Lena Schmidt's Work Series »Hammerbrook«: Light and Darkness meet in »Nowhere Places«

A dark street. The only weak source of light: a street lamp. It bathes a deserted factory landscape in warm red, the rest sinks into the darkness of the night. The scene appears deserted, almost ghostly, only populated by shadowy  architecture. A motif that is reminiscent of film images by David Lynch, the master of staging surreal, gloomy imagery. The cult director Lynch loves to stage old, dilapidated industrial places in his bizarre films. He is magically drawn to them. Lena Schmidt shares the fascination for their hidden beauty, as the motifs carved into wood show us so fascinatingly. For example the piece»Brandshofhalle«,  which shows an abandoned industrial building on Hamburg's Elbbrücken, the title of the work reveals. But at the same time this industrial landscape, beyond its specific locality and beyond the »picturesque«, is more comprehensive: one of these atmospheric places or rather non-places, referred to by Lynch as »nowhere places«, which can be found all over the world and in our minds.

Lena Schmidt
»Hammerbrook (part 2)«, Lena Schmidt, 2011, acrylic paint on wood, scratched into wood, 450 × 150 cm

Lena Schmidt
»Hammerbrook (part 1)«, Lena Schmidt, 2011, acrylic paint on wood, scratched into wood, 450 × 150 cm

Lena Schmidt
»Hammerbrook«, Lena Schmidt, 2011, acrylic paint on wood, scratched into wood, 900 × 150 cm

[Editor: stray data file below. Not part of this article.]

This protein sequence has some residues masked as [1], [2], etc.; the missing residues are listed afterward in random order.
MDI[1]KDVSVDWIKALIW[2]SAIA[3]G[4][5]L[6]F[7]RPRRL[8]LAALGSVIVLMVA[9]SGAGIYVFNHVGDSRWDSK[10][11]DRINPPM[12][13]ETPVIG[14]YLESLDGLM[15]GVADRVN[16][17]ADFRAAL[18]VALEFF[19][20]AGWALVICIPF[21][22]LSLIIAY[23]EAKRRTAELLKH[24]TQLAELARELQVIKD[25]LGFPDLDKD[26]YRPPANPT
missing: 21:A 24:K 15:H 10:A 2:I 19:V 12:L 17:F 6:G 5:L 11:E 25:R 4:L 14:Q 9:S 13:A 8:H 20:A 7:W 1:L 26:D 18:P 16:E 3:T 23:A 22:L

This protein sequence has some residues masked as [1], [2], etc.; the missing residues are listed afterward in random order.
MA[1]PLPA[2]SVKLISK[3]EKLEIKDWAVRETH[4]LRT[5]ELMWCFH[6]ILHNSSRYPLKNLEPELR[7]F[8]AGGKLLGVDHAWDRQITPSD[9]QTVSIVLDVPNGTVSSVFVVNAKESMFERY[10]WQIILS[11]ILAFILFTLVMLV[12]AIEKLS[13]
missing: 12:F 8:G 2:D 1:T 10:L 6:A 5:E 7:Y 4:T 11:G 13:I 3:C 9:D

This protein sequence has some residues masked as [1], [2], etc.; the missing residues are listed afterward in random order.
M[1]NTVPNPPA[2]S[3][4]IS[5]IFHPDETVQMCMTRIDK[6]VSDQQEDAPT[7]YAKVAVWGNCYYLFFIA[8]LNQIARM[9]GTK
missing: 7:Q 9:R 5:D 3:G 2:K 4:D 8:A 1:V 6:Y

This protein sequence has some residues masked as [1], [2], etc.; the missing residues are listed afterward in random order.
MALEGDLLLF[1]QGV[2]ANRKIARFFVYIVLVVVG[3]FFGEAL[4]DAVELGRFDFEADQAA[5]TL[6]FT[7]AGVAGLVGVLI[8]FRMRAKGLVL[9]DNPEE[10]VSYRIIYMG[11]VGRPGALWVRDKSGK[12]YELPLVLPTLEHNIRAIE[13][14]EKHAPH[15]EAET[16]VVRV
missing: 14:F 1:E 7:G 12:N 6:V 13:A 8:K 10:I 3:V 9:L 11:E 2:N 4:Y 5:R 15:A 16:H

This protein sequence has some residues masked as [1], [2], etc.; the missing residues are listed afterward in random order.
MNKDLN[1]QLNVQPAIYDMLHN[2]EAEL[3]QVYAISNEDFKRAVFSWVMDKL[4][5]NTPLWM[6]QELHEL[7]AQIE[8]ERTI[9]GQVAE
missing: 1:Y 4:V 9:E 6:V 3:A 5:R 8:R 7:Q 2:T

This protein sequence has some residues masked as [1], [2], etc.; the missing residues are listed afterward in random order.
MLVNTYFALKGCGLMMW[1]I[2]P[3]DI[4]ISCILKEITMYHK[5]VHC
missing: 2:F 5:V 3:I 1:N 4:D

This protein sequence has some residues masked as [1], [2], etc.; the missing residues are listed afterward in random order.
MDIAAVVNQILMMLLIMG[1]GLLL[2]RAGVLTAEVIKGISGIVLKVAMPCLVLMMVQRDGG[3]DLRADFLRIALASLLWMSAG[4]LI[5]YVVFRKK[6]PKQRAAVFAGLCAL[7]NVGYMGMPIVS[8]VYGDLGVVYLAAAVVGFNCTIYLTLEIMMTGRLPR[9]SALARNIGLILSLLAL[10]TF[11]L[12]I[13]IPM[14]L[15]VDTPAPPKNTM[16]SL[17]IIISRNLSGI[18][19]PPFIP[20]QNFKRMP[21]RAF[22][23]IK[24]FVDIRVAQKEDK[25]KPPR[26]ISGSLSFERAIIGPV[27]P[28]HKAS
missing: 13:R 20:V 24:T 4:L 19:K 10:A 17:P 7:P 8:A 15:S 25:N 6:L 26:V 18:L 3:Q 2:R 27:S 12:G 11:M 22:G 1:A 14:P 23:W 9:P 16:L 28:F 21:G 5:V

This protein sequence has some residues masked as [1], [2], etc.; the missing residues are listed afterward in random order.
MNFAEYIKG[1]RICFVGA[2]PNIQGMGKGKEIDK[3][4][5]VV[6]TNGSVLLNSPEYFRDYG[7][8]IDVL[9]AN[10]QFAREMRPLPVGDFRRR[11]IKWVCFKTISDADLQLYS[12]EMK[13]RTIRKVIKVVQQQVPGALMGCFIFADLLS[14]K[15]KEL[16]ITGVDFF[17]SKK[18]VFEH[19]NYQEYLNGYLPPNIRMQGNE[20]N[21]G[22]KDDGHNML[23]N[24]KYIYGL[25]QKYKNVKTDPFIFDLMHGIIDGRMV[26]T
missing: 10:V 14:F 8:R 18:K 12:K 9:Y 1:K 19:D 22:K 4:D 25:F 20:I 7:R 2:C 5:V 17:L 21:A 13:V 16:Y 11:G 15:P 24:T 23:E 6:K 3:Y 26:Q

Lena Schmidt
»Bullerdeich«, Lena Schmidt, 2013, marker on wood, carved into wood

Lena Schmidt
»S Bahn Hammerbrook No. 3», Lena Schmidt, 2011, enamel scratched from wood, 139 × 86 cm

Lena Schmidt
»Brandshoferdeich 66«, Lena Schmidt, 2011, marker on wood, scratched into wood

Lena Schmidt
»Soninstr.«, Lena Schmidt, 2010, marker on wood, scratched into wood

Lena Schmidt
»Brandshofstr.«, Lena Schmidt, 2010, acrylic paint scratched from wood, enamel scratched from wood, 119 × 74 cm

Lena Schmidt
»Hammerbrookstr.«, Lena Schmidt, 2009, painted, printed scratched wood, 81 × 80 cm

Lena Schmidt
»Brandshofkreuzung«, Lena Schmidt, 2009, painted, printed scratched wood, 81 × 80 cm

Lena Schmidt
»Brandshof«, Lena Schmidt, 2008, scratched out of wood, 121 × 100 cm

Lena Schmidt
»S Bahn Hammerbrook«, Lena Schmidt, 2008, enamel and spraypaint on wood, 520 × 185 cm

Lena Schmidt
»Brandshoferdeich«, Lena Schmidt, 2008, marker on wood, 196 × 55 cm

Lena Schmidt
»Brandshofhalle«, Lena Schmidt, 2007, marker on wood, 200 × 81 cm

Lena Schmidt
»Brandshof Foyer«, Lena Schmidt, 2007, scratched from acrylic painted wood, 366 × 244 cm

Lena Schmidt
»Hammerbrook No. 2«, Lena Schmidt, 2006, scratched from acrylic painted wood, 130 × 200 cm

Lena Schmidt
»Brandshof No. 1«, Lena Schmidt, 2006, marker on wood, 180 × 130 cm

Lena Schmidt
»Hammerbrook No. 1«, Lena Schmidt, 2005, acrylic paint scratched from wood

The association with the moving image is due to a recognizable cinematic look in Schmidt's sculptural woodwork. A fact that does not seem surprising, considering her training in sculpture and video art with Prof. Matt Mullican and Prof. Mari Jose Burki at the artschool in Hamburg: two ostensibly contradicting fields that are harmoniously connected in Schmidt's works hybrid character to be at the same time image and object.